The Syrian conflict

Mendacious diplomacy

As the war in Syria rolls on and civilians continue to die, caught in the deadly crossfire of a multi-front conflict, the Syrian military and political opposition – bowing to intense international diplomatic pressure – has been dragged into political negotiations that lack the minimum conditions for success. Essay by Burhan Ghalioun, former chairman of the Syrian opposition Transitional National Council

In the absence of any respect for previous commitments or any clear international assurances, when the legal and political framework is so ambiguous and Russia is imposing diktats, it was only natural that the negotiations in Astana and Geneva should turn out to be manoeuvrings, the main purpose of which was to weaken the position of the opposition and secure the positions of the regime and its allies.

So instead of giving Syrians new hope that a political solution that meets their minimum aspirations can be reached, this round of sterile negotiations has added to their frustration. Scepticism is deepening that future negotiations in Astana or Geneva can ever produce the results Syrians are waiting for: an end to the war of aggression and the beginning of a real transition process, preparing for a new Syria where peace, brotherhood, justice and democracy ultimately prevail.

These negotiations have highlighted an array of facts that threaten to undermine the whole political process, if they have not done so already. The most important of them are:

The aim of these negotiations was not to meet the aspirations of Syrians, guarantee their sovereignty over their territory, restore their national unity, or guarantee their fundamental rights to dignity, just governance and equality before the law. It was to legitimise the military and political regional gains achieved by the members of the anti-revolutionary alliance and their internal and external agents – and thereby to exacerbate the struggle to divide the country into zones of influence.

Wounded girl being carried from the rubble by a member of the White Helmets in the rebel-held town of Douma, Syria, in February 2017 (photo: Sameer Al-Doumy/AFP/Getty Images)
The destruction is ongoing: "scepticism is deepening that future negotiations in Astana or Geneva can ever produce the results Syrians are waiting for: an end to the war of aggression and the beginning of a real transition process, preparing for a new Syria where peace, brotherhood, justice and democracy ultimately prevail," writes Ghalioun

As a result, the Assad regime and its allies still insist on ignoring U.N. resolutions, including those of the Security Council, evading their implementation while playing for time and attempting to resolve the conflict through military means.

The agenda for the negotiations, which ignores the confidence-building measures envisaged by the Security Council, demonstrates the extent of their contempt for the lives of Syrians and their tragic plight. They have consummately failed to end random bombing, release detainees, break the starvation blockade, or stop forced displacement and demographic cleansing operations for strategic objectives in several areas.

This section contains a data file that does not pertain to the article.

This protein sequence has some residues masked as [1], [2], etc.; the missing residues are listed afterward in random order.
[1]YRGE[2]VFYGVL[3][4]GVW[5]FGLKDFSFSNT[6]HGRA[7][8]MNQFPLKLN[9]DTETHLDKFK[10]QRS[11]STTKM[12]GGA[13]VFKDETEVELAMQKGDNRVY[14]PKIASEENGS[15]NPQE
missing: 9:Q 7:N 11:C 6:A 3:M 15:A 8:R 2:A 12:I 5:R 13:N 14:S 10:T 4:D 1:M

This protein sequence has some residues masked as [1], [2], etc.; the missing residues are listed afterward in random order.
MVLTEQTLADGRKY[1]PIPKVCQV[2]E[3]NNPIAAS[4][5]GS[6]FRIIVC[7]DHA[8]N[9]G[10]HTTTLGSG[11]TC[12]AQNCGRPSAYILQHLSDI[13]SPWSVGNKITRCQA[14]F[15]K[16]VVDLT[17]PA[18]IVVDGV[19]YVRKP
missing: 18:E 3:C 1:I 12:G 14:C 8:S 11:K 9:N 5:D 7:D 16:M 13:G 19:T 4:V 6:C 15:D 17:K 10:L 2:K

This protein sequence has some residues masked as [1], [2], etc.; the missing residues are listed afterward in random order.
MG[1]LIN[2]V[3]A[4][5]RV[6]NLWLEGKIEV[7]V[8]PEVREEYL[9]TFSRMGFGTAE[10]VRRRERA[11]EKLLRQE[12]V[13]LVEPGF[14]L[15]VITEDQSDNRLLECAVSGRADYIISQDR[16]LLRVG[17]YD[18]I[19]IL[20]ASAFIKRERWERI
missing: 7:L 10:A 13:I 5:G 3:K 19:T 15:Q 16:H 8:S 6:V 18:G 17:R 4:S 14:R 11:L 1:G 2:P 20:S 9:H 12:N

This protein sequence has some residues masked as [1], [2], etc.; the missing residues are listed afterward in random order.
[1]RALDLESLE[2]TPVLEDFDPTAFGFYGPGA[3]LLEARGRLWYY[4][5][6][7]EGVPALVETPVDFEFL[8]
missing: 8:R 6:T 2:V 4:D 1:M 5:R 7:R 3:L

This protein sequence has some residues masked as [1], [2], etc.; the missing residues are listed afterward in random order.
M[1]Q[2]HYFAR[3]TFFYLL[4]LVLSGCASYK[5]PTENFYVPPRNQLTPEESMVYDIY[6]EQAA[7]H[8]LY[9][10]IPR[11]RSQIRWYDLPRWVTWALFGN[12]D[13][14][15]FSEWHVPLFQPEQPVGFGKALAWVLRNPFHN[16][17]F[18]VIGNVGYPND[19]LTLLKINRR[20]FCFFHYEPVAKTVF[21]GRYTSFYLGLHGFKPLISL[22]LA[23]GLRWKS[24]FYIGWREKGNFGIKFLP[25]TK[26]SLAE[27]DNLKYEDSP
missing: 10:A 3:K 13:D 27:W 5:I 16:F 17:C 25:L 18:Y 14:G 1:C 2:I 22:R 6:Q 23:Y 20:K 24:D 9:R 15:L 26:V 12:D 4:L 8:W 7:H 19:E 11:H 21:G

The question of political transition is played down

Striking in this respect has been the dishonest role played by the United Nations, represented by U.N. envoy Staffan de Mistura. The envoy has long ceased to be a mediator and instead has become a reserve negotiator for Russia and its clients in Tehran and Damascus.

Instead of adhering to the agenda that he himself had drafted, which was the basis of the invitation sent to the parties, he succumbed to pressure and agreed to move the question of terrorism from the Astana agenda to the agenda for the political negotiations. He did this at a time when there was hardly any disagreement, either in Syria or internationally, on how to deal with the question of terrorism.

The aim was to play down the question of political transition which is at the core of the negotiations, as he himself had previously declared, and to turn it into one of many questions. The Assad regime and the international community would then be absolved of all responsibility and the inevitable failure of the talks would be pinned on all parties equally.

In the same vein and for the same purpose, equal weight was given to all the points on the agenda, the chronological sequence for discussing them was abandoned and the points were put to debate in parallel.

Staffan de Mistura meeting the Iranian delegation prior to the first round of negotiations in Astana
Reserve negotiator for Moscow, Tehran and Damascus: "instead of adhering to the agenda that he himself had drafted, which was the basis of the invitation sent to the parties, he succumbed to pressure and agreed to move the question of terrorism from the Astana agenda to the agenda for the political negotiations. He did this at a time when there was hardly any disagreement, either in Syria or internationally, on how to deal with the question of terrorism"